Assuming I have the following procedure

CREATE PROCEDURE foo (table1_id IN TABLE1.table1_id%type, 
                     table1_val IN TABLE1.table1_value%type) 
  SQL_UPDATE VARCHAR2(500) := 'UPDATE TABLE1 SET table1_value =:1 WHERE table1_id = :2';
  --1 : 
    EXECUTE IMMEDIATE SQL_UPDATE USING foo.table1_val, foo.table1_id;
  --2 : 
    UPDATE TABLE1 SET table1_value = foo.table1_val WHERE table1_id = foo.table1_id;


Beside the style/readability, is it any performance penalty for using dynamic query (1) compared to (2) in such cases (I mean when it's absolutely avoidable) ?

Thank you.

2 Answers 2


The only reason why I might do that is if I needed to address an object that might not exist at compile time -- for example if I had code to create new external tables as required.

As this implies, the dynamic SQL statement is not parsed when the PL/SQL compiles, so you have no idea whether it is correct or not, and dependencies are not stored in the database.


For simple SQL statements, such as the one you're describing, there is indeed an overall hit on performance in an Oracle DB. Since the DBMS must soft parse the sql each time (which also takes up a little bit of time), it then needs to write to SGA and might end up taking away resources from already parsed execution plans from static queries, since the SGA is not infinite. If you're running a lot of statements in dynamic SQL within procedures, you'll experience deterioration of performance over time. Keep in mind that catching errors caused by dynamic SQL is a lot trickier than errors raised by standard SQL statements.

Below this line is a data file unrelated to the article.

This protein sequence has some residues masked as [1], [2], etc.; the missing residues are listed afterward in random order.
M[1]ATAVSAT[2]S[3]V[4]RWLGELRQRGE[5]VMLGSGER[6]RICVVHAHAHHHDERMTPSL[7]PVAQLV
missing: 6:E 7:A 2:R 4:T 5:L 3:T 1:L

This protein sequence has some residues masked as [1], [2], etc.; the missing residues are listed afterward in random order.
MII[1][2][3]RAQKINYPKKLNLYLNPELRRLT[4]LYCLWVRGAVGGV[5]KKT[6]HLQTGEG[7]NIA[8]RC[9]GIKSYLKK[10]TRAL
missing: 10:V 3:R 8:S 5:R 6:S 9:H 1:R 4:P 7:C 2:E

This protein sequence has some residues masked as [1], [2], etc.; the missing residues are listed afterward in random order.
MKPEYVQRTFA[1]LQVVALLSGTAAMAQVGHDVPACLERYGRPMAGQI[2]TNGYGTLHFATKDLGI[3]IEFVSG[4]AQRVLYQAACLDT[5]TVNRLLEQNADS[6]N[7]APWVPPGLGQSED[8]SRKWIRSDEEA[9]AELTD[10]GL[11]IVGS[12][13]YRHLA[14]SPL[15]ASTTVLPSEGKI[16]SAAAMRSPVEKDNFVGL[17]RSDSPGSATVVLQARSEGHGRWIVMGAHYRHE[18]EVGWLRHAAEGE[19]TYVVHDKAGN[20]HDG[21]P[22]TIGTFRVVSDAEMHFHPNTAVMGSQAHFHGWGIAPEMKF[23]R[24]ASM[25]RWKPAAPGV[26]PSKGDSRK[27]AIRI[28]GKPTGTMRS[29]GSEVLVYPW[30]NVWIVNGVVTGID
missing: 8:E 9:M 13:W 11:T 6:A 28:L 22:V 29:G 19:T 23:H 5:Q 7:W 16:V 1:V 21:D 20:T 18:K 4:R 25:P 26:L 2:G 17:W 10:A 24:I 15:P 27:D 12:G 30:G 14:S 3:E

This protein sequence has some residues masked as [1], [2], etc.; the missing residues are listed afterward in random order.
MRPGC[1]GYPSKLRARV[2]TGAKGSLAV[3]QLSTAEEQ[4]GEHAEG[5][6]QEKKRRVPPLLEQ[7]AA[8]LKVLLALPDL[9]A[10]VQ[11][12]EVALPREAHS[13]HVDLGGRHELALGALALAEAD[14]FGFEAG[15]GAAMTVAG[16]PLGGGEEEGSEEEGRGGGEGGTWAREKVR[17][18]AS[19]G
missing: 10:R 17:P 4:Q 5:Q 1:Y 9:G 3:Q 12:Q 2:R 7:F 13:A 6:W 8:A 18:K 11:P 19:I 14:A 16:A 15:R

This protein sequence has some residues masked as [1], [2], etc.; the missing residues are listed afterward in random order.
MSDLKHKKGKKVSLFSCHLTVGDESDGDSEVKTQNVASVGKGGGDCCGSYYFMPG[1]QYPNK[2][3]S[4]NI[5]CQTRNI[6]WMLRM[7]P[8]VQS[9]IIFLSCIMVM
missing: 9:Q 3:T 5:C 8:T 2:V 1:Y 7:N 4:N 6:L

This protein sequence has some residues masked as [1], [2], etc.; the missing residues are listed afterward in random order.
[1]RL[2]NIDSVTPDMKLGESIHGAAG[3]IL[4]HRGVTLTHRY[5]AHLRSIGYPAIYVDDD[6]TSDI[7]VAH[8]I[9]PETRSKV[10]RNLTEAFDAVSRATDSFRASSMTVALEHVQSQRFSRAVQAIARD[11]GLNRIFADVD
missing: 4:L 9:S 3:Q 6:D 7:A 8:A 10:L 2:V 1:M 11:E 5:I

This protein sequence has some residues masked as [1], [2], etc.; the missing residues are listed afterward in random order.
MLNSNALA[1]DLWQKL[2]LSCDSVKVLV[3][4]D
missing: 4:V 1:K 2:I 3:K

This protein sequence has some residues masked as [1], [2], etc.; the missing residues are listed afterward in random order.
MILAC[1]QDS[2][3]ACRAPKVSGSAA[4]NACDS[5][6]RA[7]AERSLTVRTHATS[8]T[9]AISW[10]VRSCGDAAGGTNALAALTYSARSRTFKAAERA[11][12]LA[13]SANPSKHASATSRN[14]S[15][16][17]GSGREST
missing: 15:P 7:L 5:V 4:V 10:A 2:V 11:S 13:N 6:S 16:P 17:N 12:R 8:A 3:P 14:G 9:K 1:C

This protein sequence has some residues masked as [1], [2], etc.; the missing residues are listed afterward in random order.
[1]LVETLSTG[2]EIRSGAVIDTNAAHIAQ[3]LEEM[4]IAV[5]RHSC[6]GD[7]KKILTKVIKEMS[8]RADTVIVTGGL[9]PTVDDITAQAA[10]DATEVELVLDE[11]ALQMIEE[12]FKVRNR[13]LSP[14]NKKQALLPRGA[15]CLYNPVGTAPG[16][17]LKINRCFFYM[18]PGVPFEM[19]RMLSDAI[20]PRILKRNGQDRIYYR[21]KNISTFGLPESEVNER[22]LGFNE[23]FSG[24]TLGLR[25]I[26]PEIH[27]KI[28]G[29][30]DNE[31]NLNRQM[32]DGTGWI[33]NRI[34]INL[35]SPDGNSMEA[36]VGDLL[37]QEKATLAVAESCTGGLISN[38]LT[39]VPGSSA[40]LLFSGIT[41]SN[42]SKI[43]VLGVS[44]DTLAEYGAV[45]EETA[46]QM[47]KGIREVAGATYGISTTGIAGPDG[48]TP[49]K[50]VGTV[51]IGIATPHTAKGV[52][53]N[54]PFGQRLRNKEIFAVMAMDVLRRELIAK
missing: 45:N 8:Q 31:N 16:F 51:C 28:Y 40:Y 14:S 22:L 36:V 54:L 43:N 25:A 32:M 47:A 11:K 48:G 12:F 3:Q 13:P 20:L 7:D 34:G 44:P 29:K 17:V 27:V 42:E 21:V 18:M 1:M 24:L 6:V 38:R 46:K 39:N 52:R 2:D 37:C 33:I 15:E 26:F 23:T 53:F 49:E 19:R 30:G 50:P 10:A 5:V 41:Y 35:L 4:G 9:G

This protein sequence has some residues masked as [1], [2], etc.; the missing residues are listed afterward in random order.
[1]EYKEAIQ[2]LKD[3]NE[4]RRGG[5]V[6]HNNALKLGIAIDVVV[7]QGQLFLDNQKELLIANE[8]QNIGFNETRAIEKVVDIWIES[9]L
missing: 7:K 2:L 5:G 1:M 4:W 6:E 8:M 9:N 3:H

I'd recommend only resorting to dynamic SQL if you're doing complex administrative work with db objects, or if your query differs greatly with input to procedures. Even in those cases you'd be better off with if / else statements dictating your queries.

  • 2
    "Lock up the SGA"? May 1, 2013 at 9:14
  • Perhaps badly worded, I just talking about memory usage in general. Edited
    – druzin
    May 1, 2013 at 12:37

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